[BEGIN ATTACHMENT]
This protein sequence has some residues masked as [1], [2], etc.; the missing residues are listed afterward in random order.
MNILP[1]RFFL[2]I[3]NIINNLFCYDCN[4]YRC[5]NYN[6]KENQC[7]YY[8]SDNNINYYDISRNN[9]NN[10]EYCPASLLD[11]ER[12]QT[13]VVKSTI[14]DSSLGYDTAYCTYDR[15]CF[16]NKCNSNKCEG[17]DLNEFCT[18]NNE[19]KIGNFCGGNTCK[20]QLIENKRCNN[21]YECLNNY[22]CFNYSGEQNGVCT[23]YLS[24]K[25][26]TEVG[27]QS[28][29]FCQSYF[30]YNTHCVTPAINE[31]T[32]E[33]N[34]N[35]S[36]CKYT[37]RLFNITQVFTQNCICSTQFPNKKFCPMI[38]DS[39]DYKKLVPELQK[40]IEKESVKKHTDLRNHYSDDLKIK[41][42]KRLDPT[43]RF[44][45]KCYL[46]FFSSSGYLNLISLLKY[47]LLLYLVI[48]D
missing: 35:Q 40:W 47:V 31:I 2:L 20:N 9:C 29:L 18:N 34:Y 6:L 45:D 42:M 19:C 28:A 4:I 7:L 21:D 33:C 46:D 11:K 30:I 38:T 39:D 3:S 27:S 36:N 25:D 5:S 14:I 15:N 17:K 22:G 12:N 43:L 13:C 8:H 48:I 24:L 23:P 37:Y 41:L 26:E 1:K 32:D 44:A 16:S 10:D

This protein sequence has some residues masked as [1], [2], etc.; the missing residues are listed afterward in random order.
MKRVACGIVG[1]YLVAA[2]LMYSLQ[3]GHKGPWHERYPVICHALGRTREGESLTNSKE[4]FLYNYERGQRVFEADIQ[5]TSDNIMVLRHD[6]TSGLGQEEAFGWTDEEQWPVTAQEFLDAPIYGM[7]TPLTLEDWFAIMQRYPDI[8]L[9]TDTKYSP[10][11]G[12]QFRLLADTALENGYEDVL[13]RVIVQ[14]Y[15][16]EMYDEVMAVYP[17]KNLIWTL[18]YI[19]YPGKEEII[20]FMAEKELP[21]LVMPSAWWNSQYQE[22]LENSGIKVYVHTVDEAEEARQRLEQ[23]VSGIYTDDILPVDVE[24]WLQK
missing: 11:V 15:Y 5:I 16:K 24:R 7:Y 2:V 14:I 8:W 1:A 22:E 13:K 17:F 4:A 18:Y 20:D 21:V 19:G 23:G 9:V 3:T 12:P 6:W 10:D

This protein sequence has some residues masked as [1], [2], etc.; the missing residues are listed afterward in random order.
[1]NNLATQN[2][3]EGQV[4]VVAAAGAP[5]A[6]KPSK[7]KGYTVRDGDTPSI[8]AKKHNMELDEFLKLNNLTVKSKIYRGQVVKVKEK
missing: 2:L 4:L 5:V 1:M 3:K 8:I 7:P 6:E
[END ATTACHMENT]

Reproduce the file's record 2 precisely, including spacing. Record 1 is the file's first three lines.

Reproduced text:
This protein sequence has some residues masked as [1], [2], etc.; the missing residues are listed afterward in random order.
MKRVACGIVG[1]YLVAA[2]LMYSLQ[3]GHKGPWHERYPVICHALGRTREGESLTNSKE[4]FLYNYERGQRVFEADIQ[5]TSDNIMVLRHD[6]TSGLGQEEAFGWTDEEQWPVTAQEFLDAPIYGM[7]TPLTLEDWFAIMQRYPDI[8]L[9]TDTKYSP[10][11]G[12]QFRLLADTALENGYEDVL[13]RVIVQ[14]Y[15][16]EMYDEVMAVYP[17]KNLIWTL[18]YI[19]YPGKEEII[20]FMAEKELP[21]LVMPSAWWNSQYQE[22]LENSGIKVYVHTVDEAEEARQRLEQ[23]VSGIYTDDILPVDVE[24]WLQK
missing: 11:V 15:Y 5:I 16:K 24:R 7:Y 2:V 14:I 8:W 1:A 22:E 13:K 17:F 4:A 18:Y 20:D 21:V 19:G 23:G 9:V 3:T 12:P 6:W 10:D